The National Pan-Hellenic Council (NPHC) is a collaborative organization of nine historically African American, international Greek lettered fraternities and sororities. The nine NPHC organizations are sometimes collectively referred to as the "Divine Nine. " The member/partner organizations have not formally adopted nor recommended the use of this term to describe their collaborative grouping.
In Dahomey was a landmark American musical comedy, in that it was "the first full-length musical written and played by blacks to be performed at a major Broadway house. " It featured music by Will Marion Cook, book by Jesse A. Shipp, and lyrics by Paul Laurence Dunbar. The production, produced by McVon Hurtig and Harry Seamon, was also the first to star African-Americans James Smith and George Sisay, as well as one of the leading comedians in America at that time, Bert Williams.
The Black Seminoles is a term used by modern historians for the descendants of free Africans and some runaway slaves and Gullahs who escaped from coastal South Carolina and Georgia rice plantations into the Spanish Florida wilderness beginning as early as the late 1600s. By the early 1800s, they had often formed communities near the Seminole Indians.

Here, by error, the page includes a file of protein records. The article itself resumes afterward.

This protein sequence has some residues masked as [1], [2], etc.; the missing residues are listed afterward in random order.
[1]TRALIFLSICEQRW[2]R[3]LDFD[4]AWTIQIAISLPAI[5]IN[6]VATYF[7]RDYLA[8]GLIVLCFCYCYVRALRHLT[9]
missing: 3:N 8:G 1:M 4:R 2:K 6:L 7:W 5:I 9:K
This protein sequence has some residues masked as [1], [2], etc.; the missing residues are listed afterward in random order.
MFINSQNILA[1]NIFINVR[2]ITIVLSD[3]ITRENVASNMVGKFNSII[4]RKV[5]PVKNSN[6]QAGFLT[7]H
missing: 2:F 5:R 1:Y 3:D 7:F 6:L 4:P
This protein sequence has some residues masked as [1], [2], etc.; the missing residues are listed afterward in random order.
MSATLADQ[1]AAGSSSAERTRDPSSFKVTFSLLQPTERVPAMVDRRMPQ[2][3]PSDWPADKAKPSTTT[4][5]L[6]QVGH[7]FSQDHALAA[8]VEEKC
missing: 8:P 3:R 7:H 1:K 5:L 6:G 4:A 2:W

The Ausar Auset Society is a Pan-African religious organization founded in 1973 by Ra Un Nefer Amen. It is based in Brooklyn, New York, with chapters in several major cities in the United States as well as international chapters in places like London, England, Toronto, Canada and Bermuda, West Indies.
A lawn jockey, also commonly known as a "Yardell," is a small statue of a man in jockey clothes, intended to be placed in yards. Most today are white jockeys, but historically black jockeys were commonplace. The lawn ornament, popular in certain parts of the United States in years past, was a cast replica, usually about half-scale, of a Black man dressed in jockey's clothing and holding up one hand as though taking the reins of a horse.
Freaknik was an annual spring break meeting in Atlanta, Georgia, primarily of students from historically black colleges and universities. Begun in 1982 as a small picnic near the Atlanta University Center, it was initially sponsored by the DC Metro Club and was typically held during the third weekend in April to coincide with the schools of the Atlanta University Center's Reading Day.
Codeblack Entertainment is an American entertainment conglomerate founded and run by an African-American entrepreneur, Jeff Clanagan. Codeblack Entertainment (Codeblack) is the first independent, vertically integrated African-American-owned film studio, actively engaged in the business of feature film production, film distribution, worldwide DVD and digital assets distribution, urban marketing consulting and a production of programs for television broadcast and syndication.